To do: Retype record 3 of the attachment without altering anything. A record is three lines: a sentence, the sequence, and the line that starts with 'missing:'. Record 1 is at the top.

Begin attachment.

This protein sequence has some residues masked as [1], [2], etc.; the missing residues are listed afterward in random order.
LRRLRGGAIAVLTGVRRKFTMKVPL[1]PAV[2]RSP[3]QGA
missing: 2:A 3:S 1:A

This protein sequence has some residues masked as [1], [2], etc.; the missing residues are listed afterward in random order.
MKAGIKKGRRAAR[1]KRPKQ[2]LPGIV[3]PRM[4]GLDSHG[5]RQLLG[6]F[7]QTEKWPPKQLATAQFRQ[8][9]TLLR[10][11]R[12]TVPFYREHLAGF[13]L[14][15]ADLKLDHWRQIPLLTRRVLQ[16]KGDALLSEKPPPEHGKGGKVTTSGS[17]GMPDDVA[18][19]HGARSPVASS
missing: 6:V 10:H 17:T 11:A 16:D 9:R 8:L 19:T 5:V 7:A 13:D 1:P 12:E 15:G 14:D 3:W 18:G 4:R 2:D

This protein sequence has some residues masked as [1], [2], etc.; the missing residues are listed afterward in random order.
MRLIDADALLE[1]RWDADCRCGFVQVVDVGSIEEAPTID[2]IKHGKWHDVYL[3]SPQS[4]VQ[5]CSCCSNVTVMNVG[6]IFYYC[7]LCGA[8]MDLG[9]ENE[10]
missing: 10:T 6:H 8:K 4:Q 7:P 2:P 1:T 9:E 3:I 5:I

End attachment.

This protein sequence has some residues masked as [1], [2], etc.; the missing residues are listed afterward in random order.
MRLIDADALLE[1]RWDADCRCGFVQVVDVGSIEEAPTID[2]IKHGKWHDVYL[3]SPQS[4]VQ[5]CSCCSNVTVMNVG[6]IFYYC[7]LCGA[8]MDLG[9]ENE[10]
missing: 10:T 6:H 8:K 4:Q 7:P 2:P 1:T 9:E 3:I 5:I